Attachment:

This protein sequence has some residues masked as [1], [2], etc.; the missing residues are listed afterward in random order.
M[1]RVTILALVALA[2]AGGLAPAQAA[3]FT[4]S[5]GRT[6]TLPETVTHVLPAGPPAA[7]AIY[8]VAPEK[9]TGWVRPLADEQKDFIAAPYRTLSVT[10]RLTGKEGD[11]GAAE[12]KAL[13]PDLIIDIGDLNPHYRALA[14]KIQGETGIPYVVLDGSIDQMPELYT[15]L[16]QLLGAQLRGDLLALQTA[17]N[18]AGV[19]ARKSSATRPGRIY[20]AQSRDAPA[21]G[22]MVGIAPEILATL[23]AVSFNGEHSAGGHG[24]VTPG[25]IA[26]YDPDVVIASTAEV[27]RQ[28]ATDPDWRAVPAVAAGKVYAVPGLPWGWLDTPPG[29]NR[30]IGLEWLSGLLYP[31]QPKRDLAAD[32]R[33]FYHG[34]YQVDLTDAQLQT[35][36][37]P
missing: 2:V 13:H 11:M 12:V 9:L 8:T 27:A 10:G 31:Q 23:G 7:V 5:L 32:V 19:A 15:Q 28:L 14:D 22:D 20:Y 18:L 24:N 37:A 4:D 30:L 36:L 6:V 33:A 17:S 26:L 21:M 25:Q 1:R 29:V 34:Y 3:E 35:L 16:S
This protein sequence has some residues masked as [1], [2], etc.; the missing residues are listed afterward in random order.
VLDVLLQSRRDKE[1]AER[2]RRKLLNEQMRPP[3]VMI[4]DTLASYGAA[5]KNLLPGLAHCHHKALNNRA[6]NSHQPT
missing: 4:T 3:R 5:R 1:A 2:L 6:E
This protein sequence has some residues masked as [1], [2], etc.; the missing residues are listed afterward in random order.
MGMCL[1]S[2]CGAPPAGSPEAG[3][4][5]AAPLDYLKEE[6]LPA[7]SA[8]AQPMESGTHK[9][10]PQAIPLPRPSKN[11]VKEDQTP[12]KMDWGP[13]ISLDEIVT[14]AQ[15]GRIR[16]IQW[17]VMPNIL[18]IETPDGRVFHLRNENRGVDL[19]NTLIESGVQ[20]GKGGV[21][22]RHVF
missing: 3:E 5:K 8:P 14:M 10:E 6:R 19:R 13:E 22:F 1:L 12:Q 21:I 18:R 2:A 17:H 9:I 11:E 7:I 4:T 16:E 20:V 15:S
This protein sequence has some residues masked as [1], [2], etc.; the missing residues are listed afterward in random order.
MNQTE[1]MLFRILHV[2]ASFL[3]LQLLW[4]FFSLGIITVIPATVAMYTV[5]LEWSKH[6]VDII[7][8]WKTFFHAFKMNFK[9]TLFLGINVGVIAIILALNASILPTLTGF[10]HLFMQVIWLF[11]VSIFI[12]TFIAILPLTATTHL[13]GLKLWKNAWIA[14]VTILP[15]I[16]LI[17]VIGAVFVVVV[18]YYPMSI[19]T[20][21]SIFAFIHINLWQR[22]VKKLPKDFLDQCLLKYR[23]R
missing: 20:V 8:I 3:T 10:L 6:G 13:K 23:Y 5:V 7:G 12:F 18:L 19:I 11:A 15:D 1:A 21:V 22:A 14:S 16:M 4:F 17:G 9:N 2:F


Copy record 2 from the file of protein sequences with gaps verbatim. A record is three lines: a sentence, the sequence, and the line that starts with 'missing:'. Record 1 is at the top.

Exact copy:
This protein sequence has some residues masked as [1], [2], etc.; the missing residues are listed afterward in random order.
VLDVLLQSRRDKE[1]AER[2]RRKLLNEQMRPP[3]VMI[4]DTLASYGAA[5]KNLLPGLAHCHHKALNNRA[6]NSHQPT
missing: 4:T 3:R 5:R 1:A 2:L 6:E